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fMRI Finds ‘Vegetative’ Patient Actually Aware

August 26, 2013
Written by: , Filed in: Neuroradiology
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In a heartening but also disturbing finding, a new study has found that patients who are nonresponsive, even thought to be in a vegetative state, can actually follow commands and communicate via functional MRI.

“One patient who had maintained a clinical diagnosis of vegetative state over a 12-year period prior to scanning and also subsequent to it was able to use attention to correctly communicate answers to several binary [yes/no] questions,” said Lorina Naci, PhD, of The Brain and Mind Institute at Western University in London, Ontario, Canada. “In this way, the patient demonstrated that he was aware of his identity and whereabouts.”

Dr. Naci, a postdoctoral scholar at the institute, continued:

In two different hospital visits five months apart, not only were we able to communicate with the patient but found that he was also aware of his environment, meaning he could maintain coherent thoughts and lead a rich mental life.

Dr. Naci was quoted by Medscape Medical News. She is lead author of the study, published online earlier this month in JAMA Neurology.

The study involved a very small sample: one patient diagnosed as being in a vegetative state and two diagnosed as minimally conscious. None of the three responded behaviorally to neurologic examinations. But when hooked up to fMRI, their brain activity showed that all three could follow a simple command to either relax or count. And, again via fMRI, the “vegetative” patient and one of the minimally conscious patients were able to correctly answer yes/no questions, such as, “Are you in a hospital?” and “Are you in a supermarket?”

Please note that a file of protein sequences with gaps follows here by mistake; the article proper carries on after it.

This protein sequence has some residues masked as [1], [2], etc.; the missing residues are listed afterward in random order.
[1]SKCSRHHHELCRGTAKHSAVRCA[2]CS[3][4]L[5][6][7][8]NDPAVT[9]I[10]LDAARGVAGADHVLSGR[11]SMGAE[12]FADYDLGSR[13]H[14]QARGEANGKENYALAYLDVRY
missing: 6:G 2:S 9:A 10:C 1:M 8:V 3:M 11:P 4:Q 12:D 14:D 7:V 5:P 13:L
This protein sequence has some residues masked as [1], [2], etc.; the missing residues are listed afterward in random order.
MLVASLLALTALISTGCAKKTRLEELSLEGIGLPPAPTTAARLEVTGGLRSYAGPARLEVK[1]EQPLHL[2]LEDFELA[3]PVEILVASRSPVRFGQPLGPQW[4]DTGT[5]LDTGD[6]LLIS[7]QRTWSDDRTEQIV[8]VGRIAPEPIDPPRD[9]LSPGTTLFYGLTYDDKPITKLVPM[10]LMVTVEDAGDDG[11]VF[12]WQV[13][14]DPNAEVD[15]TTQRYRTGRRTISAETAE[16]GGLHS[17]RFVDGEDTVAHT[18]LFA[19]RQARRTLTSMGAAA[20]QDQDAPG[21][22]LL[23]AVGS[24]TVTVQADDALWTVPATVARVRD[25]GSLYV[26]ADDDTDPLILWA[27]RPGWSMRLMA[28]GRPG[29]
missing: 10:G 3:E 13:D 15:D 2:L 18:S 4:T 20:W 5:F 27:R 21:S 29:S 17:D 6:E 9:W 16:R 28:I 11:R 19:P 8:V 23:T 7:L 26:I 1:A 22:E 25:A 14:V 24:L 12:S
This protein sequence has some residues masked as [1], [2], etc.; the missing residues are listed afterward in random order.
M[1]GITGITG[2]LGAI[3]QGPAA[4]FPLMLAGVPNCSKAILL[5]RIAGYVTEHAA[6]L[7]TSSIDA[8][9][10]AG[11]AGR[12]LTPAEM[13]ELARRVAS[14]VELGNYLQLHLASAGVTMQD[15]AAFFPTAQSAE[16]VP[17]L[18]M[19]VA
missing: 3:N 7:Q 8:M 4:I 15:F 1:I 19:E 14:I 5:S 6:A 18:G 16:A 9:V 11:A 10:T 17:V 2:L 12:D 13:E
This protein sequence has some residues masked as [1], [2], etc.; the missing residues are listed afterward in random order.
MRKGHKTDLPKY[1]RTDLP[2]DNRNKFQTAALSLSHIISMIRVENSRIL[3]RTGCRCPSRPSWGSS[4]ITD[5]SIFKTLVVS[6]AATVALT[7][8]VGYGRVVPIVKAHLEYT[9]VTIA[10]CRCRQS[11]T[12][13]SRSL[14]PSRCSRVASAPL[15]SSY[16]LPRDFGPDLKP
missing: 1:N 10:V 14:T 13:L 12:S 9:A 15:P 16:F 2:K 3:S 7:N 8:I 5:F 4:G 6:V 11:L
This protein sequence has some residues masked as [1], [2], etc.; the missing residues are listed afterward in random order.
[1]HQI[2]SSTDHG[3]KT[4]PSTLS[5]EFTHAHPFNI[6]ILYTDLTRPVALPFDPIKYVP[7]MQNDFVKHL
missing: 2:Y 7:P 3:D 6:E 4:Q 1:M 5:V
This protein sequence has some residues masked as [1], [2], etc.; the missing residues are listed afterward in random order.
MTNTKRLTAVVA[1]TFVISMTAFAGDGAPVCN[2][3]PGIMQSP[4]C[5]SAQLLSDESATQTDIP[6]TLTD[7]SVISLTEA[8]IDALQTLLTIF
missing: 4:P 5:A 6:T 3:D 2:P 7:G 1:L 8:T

The study provides hope for nonresponsive patients but also a chilling realization that many such people may have been spent years trapped, conscious and aware, in bodies they could not control.

Two editorials that accompany the study suggest that fMRI and other neuroimaging be routinely used in the diagnosis of a vegetative state and that brain-controlled prosthetic devices could be developed that might be able to free “locked-in” patients from their isolation.

For more on the study, see a Western news release and a London Free Press article.

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